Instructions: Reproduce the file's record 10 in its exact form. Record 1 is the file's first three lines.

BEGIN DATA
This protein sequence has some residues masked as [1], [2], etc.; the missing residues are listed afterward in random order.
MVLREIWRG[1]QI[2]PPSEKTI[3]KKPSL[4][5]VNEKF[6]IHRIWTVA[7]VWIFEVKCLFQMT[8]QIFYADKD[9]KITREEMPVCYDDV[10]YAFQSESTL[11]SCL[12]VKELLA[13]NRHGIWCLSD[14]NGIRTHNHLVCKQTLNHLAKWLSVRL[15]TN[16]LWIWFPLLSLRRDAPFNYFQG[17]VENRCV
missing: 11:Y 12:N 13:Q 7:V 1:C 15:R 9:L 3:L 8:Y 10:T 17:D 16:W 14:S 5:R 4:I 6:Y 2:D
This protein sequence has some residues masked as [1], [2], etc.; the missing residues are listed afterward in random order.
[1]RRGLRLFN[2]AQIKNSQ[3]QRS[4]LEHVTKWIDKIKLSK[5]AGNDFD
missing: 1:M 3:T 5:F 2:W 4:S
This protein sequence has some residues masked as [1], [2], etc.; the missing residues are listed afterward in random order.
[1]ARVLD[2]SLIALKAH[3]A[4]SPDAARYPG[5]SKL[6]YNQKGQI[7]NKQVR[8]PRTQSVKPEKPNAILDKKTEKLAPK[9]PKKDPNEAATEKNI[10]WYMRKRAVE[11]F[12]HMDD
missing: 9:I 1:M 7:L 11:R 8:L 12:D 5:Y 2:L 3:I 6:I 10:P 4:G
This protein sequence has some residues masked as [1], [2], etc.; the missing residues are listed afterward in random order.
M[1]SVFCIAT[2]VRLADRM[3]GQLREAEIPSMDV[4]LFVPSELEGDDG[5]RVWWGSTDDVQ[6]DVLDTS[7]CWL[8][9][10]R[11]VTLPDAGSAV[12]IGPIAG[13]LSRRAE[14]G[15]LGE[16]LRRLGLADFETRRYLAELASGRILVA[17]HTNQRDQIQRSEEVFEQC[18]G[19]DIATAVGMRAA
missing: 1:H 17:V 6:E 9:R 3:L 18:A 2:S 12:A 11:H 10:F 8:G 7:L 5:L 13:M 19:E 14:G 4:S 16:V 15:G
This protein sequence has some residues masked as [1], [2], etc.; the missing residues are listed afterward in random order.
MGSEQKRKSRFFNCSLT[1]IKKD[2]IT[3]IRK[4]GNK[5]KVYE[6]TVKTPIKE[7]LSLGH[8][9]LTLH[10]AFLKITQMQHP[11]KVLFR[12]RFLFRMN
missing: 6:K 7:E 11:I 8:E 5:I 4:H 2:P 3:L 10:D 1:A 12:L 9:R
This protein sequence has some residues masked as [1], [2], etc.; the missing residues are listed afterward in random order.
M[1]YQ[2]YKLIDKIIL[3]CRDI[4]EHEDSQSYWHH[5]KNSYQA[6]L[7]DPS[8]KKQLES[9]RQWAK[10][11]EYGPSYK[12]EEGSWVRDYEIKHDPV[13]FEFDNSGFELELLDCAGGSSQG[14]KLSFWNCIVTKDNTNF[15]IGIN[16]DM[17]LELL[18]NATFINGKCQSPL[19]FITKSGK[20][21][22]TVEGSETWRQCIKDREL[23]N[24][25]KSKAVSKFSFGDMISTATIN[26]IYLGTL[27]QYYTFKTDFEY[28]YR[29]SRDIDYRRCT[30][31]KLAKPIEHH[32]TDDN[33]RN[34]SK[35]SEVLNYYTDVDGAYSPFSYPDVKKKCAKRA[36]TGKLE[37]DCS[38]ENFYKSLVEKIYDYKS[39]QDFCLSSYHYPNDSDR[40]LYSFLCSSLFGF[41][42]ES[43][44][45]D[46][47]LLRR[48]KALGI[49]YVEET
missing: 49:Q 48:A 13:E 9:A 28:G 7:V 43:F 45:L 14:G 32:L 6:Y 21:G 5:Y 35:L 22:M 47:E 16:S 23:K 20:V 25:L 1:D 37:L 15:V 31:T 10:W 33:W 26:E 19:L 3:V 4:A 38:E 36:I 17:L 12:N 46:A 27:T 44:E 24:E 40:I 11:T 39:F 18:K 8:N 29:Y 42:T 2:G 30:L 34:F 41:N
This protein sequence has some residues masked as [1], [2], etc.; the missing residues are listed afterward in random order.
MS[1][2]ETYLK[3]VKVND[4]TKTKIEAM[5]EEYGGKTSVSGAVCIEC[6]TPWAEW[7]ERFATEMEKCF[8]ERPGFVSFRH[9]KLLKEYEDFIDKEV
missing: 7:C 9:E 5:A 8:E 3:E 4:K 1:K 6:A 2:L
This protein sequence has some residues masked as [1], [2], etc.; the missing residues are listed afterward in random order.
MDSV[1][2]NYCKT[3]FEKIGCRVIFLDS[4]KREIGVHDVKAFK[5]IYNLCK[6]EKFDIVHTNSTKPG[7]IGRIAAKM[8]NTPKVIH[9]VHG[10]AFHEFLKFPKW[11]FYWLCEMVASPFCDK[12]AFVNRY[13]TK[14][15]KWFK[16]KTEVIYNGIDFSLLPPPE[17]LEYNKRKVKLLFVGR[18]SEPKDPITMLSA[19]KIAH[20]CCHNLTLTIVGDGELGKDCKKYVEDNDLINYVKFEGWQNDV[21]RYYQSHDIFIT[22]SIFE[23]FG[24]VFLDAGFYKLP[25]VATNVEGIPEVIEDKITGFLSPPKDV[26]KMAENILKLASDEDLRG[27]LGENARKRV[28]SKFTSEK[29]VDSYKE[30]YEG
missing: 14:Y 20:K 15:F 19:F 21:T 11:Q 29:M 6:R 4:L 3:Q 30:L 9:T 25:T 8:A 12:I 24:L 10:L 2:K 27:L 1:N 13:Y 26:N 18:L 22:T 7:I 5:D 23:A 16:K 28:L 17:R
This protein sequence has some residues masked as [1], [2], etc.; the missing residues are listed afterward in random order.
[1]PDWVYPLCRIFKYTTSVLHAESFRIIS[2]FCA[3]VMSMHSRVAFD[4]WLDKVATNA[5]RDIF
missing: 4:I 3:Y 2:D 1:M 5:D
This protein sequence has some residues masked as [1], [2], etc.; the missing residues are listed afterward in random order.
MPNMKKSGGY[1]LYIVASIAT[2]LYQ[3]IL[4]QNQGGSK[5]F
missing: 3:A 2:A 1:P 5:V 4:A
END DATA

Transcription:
This protein sequence has some residues masked as [1], [2], etc.; the missing residues are listed afterward in random order.
MPNMKKSGGY[1]LYIVASIAT[2]LYQ[3]IL[4]QNQGGSK[5]F
missing: 3:A 2:A 1:P 5:V 4:A